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How to connect fireman switch to pool heater

Some Intermatic 24-hour mechanical timers have a fireman switch that comes pre-installed, or can be purchased separately.

The main function of the Intermatic timer is turning the pool pump on-off. The pump circulates water through the pool filter, and if the pool has a heater, the water also passes through the heater.
Timers with the fireman switch have added function and can turn off pool heater 20 minutes before pool pump.

You do not want the heater running when the pump is off.
But the heater does not require a timer with fireman switch. The heater has it's own control system and thermostat that operate completely independent of the Intermatic timer. The heater has a pressure switch that turns off automatically when water pressure in the water line drops. So when pump turns off, the water slows down, and heater turns off.

In addition to the pressure switch, the heater also has high limit switch that automatically turns off heater if water inside pipe is too hot. The limit switch gives heater a back up system if the pressure switch or thermostat fail.

However in some cases, you want the timer to turn off the heater before the pump turns off, so hot water is not left inside the pipe.
Purpose of fireman switch is to turn off heater 15-20 minutes before the pump.
That ensures maximum utilization of hot water, and ensures heater is not ON unless timer is ON.

The fireman switch provides additional layer of fail safe for the heater. And then both pump and heater work together to maximum efficiency and protection.

Note: The timer and heater are electrically separate.
They do not share same circuit breaker or control mechanism.
The timer is a simple motor-driven device like a clock. The heater has a circuit board that is controlled by thermostat and pressure switch.
The timer can be 120 volt and heater 240 volt, or reverse. It is not necessary for timer and heater to have same voltage.
There is only one common connection between the timer and the heater: using the fireman switch if heater has fireman's connection.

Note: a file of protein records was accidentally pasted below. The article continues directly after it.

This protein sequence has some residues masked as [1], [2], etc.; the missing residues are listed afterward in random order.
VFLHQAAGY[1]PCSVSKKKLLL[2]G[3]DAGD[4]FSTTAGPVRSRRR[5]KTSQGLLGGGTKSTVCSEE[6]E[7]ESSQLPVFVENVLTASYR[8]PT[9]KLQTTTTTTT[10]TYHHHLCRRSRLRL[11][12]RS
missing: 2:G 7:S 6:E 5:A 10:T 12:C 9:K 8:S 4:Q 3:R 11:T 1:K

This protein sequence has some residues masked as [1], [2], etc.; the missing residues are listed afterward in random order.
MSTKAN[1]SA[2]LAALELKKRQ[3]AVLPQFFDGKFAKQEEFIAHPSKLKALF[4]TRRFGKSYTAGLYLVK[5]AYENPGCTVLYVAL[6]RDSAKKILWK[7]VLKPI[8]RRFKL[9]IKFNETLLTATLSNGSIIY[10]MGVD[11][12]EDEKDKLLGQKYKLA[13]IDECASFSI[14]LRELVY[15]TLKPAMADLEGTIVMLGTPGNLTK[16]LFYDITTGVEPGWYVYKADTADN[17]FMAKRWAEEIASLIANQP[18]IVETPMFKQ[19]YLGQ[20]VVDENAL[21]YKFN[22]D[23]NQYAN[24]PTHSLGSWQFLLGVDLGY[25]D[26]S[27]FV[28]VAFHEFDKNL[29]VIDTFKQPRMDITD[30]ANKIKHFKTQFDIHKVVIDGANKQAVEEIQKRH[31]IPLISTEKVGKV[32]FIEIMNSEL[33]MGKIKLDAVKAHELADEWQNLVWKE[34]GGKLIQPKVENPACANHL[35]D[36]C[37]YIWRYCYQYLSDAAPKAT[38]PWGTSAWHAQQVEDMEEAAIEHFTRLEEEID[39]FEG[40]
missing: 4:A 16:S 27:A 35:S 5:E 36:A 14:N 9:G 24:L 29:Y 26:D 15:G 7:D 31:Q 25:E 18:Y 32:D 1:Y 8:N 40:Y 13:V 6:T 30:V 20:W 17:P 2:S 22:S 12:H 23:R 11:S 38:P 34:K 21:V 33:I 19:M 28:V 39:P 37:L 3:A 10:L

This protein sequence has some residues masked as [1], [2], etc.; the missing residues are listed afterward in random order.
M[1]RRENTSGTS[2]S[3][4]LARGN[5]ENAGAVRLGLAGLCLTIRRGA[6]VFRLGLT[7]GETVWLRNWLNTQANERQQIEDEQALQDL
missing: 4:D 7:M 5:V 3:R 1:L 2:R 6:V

The fireman switch connection must be available on the heater, and looks like two small terminals, or two wires, inside a connection compartment on heater. The product manual will show if the heater has fireman switch connection.

Small 18 gauge thermostat-size wires are installed from the connection on the heater, over to the fireman switch on the timer.
The small wires carry 24 volt provided by the heater power supply.
These wires are NOT connected to 120-240 volt terminals on timer. The only thing the two small wires connect to are the fireman switch wires.
It is advisable to keep the small wires separated, and not touching the 120-240 volt wires that are present inside the timer wiring compartment. It is preferable if the two compartments were separated by a barrier, but this is not the case.

Basically the fireman switch is a simple on-off  SWITCH. When it is ON, it opens an override on the heater that lets the heater run. When it is OFF, then the heater is OFF.
What if heater does not have connections for fireman switch?
Not every heater has a fireman switch connection.

What if heater manufacturer says a fireman switch is not necessary? That means the manufacturer believes the pressure switch is reliable. It says they believe the cost of a bit of inefficient water heating is better than answering 1000s of questions from people wanting to know what a fireman switch is. Plus the omission of a fireman connection reduces complexity of manufacturing and cost of product.
After all we need less efficiency, cheaper products, and modular simplicity to meet public expectations.

How can a fireman switch be connected to the heater if there are no fireman switch connections?

You can look at manual and wiring schematic to determine if heater has connections for fireman switch.

For example the wiring schematic will show temperature limiter switches, and water pressure switch.

A good method for connecting fireman switch if no connections exist:
If you have access to the limit and pressure switch wires, then cut one of those wires .... that creates two ends ... connect each of those ends to the fireman's switch.

There is another way.
For example, most heaters have electronic ignition system that runs on 24 volt power from a transformer or power supply... usually there is junction box, or control access door. located on the heater where you connect 120 or 240V to the 24 volt power supply.

Cut one of the 24 volt wires and you have two ends. Connect those ends to fireman switch.

Interrupting power to the circuit board runs risk that control board will not complete the firing sequence, and could damage circuit board over time.... but I don't know this for fact.
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